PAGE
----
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Journal of Physical Therapy Science
Vol. 29 (2017) No. 8 p. 1381-1386

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http://doi.org/10.1589/jpts.29.1381

Original Article

[Purpose] To evaluate various key functions related to obstacle crossing motions in hemiplegic people based on the paralysis degree. [Subjects and Methods] Thirty-seven patients with maintenance-stage hemiplegia who could independently ambulate outdoors were included. Subjects’ crossing movements were measured using obstacles with heights of 10%, 20%, and 30% of the trochanter length. The relationship among maximal crossing height and isometric knee extension muscle strength, one leg standing time, Trunk Impairment Scale score, disease duration, and subject age was examined, as was the target variable of maximum crossing height and the top four measurement items, to determine the explanatory variables. The participants were grouped based on Brunnstrom Recovery Stages III–IV (severe spasticity) and V–VI (mild spasticity). [Results] The explanatory variables were the Trunk Impairment Scale in the severe spasticity group and unaffected side-knee extension muscle strength in the mild spasticity group (contribution rates: 75.6% and 21.0%, respectively). [Conclusion] Trunk function in the severe spasticity group majorly contributed to crossing obstacles. Furthermore, knee extension muscle strength on the unaffected side in the mild spasticity group moderately contributed to crossing obstacles. Selecting and implementing a physical therapy routine that is aimed at improving function, depending on the severity of paralysis, is necessary.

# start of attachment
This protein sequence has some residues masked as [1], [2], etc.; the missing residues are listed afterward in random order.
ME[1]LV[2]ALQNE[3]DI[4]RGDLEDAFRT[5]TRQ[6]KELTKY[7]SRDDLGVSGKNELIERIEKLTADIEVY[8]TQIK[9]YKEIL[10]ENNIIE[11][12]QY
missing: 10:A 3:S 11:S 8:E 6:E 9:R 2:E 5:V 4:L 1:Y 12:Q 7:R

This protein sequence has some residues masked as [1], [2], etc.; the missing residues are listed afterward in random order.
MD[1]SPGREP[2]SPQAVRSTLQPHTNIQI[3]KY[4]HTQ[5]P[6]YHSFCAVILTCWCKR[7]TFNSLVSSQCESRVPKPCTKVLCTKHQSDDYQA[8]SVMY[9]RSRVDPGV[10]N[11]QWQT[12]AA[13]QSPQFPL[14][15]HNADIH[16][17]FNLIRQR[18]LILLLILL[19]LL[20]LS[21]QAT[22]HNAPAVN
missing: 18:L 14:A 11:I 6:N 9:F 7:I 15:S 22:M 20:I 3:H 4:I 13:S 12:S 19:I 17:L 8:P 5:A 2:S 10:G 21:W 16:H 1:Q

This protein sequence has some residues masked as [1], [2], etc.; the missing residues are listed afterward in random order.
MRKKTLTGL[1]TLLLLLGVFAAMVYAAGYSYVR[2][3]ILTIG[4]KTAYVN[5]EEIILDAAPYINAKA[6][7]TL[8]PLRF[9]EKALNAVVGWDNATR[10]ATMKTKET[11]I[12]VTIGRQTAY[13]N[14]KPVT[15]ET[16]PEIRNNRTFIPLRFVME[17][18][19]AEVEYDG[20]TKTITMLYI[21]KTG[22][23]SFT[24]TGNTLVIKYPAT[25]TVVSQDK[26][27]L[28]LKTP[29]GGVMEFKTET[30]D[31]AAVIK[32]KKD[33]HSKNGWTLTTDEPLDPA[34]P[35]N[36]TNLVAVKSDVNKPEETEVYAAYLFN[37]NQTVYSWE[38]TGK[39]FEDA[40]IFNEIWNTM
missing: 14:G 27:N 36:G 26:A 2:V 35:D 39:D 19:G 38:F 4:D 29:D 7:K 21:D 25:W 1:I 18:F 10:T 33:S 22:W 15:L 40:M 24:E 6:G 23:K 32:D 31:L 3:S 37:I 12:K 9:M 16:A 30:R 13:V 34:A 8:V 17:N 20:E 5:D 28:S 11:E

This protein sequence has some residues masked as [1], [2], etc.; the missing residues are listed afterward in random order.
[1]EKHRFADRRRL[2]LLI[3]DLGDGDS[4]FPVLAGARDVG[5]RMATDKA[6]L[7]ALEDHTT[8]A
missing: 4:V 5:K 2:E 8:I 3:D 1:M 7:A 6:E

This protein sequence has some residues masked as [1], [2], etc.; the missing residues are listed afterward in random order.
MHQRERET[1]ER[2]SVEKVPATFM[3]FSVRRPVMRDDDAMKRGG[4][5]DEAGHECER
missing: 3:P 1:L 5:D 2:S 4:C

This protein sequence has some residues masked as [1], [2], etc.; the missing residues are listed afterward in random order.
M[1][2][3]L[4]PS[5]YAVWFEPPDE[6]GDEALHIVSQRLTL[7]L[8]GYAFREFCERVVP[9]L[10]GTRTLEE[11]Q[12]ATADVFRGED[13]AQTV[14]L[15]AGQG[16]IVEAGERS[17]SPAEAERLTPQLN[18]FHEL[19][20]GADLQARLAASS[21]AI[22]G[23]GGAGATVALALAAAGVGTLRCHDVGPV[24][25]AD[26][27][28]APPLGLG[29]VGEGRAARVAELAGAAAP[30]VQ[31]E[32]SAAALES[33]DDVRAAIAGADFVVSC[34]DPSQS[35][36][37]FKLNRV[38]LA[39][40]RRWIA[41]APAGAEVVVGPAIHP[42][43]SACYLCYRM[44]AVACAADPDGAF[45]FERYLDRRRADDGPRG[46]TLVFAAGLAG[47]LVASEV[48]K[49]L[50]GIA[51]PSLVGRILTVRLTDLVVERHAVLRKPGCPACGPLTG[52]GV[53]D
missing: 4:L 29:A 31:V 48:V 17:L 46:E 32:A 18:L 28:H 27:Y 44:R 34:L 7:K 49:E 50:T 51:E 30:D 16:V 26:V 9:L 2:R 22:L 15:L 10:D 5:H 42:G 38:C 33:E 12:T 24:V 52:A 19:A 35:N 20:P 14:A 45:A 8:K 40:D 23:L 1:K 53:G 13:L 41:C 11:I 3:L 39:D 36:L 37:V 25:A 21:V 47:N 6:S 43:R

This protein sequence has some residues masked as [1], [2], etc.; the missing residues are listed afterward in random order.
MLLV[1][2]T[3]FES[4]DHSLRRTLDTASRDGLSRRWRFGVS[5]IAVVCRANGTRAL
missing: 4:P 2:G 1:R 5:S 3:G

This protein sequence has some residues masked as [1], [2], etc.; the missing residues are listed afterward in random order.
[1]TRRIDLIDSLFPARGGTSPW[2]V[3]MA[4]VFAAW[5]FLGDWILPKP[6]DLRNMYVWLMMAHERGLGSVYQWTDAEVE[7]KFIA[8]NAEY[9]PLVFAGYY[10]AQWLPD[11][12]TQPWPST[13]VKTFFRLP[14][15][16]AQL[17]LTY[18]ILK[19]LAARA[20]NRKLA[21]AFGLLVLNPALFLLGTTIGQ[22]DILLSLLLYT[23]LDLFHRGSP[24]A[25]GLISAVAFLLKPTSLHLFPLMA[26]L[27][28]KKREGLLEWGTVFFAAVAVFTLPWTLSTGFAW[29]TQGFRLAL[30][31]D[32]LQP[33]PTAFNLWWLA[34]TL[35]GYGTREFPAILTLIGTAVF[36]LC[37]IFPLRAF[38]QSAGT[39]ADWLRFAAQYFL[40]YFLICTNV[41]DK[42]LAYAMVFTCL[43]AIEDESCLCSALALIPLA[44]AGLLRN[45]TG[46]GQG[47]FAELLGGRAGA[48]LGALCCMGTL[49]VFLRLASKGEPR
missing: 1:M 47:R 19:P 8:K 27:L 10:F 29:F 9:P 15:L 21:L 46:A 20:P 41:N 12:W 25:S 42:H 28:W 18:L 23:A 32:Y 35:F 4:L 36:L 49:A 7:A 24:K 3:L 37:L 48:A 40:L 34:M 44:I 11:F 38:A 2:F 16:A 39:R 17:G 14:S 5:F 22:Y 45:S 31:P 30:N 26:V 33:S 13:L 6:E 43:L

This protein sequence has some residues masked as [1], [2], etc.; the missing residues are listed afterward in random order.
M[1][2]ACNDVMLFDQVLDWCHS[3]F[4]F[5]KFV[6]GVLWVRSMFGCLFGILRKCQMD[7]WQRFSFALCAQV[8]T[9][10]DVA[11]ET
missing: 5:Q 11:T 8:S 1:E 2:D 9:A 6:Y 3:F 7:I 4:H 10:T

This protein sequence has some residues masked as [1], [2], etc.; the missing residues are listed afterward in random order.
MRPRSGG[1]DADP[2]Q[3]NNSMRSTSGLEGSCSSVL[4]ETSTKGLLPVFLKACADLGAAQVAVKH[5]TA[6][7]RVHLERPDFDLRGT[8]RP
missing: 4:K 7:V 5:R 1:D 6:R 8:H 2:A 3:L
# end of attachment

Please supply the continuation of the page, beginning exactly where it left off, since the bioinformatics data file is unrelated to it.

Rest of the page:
Copyright © 2017 by the Society of Physical Therapy Science. Published by IPEC Inc.

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